RALEIGH, N.C. (WNCN) – We already know that omicron is much more contagious than the delta variant and the original form of COVID-19. But it’s becoming clearer as to why that is true.
The incubation period, the time between infection and becoming symptomatic, is much shorter than the five to seven days we’re used to seeing.
“With the omicron variant it appears to be about three days with fairly tight intervals meaning everyone who becomes symptomatic would become symptomatic within four days,” said Dr. David Weber with UNC Health.
While you may know sooner if you’ve been infected, it also means you’re contagious within a day or two after infection.
That also creates another challenge for the medical community. It only gives them about 24 hours to notify someone that they’ve also been exposed before that person infects someone else.
“If I present symptoms today, I have to get tested, get my test result back and have it informed to the public health department and they have to notify people the same day, otherwise you’re already past the point of when the secondary group could have already been exposed.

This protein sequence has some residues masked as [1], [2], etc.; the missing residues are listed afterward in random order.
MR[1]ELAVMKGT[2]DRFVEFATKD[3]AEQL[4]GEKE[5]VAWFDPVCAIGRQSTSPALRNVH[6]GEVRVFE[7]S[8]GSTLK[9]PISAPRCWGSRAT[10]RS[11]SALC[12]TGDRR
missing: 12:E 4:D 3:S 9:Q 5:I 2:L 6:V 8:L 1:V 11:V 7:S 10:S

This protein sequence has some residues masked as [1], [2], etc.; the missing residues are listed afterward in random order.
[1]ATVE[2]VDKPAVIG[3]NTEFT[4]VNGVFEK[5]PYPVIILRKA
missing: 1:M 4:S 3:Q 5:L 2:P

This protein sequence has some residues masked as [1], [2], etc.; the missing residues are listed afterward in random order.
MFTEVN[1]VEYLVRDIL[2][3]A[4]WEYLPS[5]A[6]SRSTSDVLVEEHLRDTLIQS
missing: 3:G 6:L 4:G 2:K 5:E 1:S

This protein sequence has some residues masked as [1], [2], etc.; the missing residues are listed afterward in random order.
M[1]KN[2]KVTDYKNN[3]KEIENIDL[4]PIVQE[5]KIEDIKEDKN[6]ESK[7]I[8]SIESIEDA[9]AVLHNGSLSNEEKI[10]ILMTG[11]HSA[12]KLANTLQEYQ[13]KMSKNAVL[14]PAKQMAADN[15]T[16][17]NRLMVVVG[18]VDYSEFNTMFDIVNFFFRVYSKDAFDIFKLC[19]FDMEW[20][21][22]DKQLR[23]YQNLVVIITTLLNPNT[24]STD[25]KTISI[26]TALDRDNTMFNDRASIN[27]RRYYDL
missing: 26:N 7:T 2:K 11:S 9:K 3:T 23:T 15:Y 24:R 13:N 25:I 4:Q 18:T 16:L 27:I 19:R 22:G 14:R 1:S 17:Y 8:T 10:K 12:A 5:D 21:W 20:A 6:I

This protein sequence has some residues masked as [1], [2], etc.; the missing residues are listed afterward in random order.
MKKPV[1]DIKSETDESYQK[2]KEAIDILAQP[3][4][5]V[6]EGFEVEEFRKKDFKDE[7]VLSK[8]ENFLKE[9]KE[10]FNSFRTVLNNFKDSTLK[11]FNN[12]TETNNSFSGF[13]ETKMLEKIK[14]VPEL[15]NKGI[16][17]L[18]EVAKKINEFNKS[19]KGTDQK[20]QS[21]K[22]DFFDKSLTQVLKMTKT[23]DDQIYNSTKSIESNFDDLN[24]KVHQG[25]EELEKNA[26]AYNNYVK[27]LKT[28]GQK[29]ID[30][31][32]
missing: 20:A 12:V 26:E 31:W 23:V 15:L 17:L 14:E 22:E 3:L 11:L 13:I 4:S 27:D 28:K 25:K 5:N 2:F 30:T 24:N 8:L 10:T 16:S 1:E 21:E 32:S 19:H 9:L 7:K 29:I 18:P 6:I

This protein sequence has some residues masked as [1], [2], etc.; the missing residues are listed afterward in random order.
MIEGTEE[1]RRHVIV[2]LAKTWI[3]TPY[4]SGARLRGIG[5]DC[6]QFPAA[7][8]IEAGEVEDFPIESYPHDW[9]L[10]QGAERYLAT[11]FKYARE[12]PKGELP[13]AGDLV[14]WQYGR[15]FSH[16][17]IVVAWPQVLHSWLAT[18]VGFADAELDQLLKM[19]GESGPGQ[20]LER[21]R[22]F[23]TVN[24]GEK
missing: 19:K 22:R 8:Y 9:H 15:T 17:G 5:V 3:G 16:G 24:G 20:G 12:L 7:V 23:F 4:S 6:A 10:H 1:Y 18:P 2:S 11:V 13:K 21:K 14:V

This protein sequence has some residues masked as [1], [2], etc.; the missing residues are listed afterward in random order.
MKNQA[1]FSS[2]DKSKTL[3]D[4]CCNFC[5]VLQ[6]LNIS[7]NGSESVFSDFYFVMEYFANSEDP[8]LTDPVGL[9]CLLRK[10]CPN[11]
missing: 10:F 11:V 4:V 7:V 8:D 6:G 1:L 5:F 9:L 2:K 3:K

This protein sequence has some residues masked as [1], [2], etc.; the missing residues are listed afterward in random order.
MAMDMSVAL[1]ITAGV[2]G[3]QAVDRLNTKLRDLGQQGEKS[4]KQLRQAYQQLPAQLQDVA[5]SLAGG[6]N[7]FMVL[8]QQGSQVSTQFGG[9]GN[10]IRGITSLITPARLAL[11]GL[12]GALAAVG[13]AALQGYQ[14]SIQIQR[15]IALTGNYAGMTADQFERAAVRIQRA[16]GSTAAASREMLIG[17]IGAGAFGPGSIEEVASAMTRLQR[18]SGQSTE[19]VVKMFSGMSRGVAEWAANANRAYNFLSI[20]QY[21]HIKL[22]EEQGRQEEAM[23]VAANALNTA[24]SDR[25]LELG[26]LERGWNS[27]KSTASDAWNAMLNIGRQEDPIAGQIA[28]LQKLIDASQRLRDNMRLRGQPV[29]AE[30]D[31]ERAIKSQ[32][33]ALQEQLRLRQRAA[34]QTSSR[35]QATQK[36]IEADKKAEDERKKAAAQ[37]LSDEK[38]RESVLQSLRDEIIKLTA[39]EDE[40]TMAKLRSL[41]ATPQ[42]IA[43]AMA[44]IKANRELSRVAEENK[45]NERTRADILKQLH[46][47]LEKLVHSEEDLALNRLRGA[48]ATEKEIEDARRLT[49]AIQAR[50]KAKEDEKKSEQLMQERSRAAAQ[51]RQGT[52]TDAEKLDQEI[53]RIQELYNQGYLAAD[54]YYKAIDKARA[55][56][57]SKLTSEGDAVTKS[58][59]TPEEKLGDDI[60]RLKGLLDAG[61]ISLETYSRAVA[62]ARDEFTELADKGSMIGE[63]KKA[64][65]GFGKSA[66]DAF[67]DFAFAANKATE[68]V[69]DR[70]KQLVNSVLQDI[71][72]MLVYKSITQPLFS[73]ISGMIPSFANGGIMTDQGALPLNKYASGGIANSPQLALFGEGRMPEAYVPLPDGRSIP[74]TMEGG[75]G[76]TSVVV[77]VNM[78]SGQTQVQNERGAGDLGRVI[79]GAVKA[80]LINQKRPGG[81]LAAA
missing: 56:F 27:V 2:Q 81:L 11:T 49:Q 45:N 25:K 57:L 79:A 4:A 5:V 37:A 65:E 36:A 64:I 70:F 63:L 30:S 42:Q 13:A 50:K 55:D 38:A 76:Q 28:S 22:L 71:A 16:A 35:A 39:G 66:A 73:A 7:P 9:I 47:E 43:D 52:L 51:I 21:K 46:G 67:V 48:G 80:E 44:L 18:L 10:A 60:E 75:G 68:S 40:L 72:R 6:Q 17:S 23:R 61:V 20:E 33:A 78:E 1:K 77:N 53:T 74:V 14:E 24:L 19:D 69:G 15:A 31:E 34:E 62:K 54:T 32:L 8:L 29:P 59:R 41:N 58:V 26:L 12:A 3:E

“This is really going to handicap our exposure evaluations, calling people to inform them about our exposures,” said Weber.
Why is the incubation period shorter for omicron?
Weber said the answer is not exactly clear.
But, one study showed omicron grows much quicker in the upper airways.
However, it also showed it does not grow as well in the lower airways.
“Which may account for the fact that one of the good news about omicron it seems to be less likely than the delta variant to cause severe disease,” Weber said.
Weber said those who are already vaccinated are showing a higher level of protection with a booster shot.
That doesn’t mean though that if you are vaccinated and showing symptoms that you shouldn’t get tested.
“If you have any symptoms that are suggestive of COVID (fever, cough, shortness of breath, loss of sense of smell and taste, sore throat) you should stay home and call your health provider and get tested for COVID,” Weber said.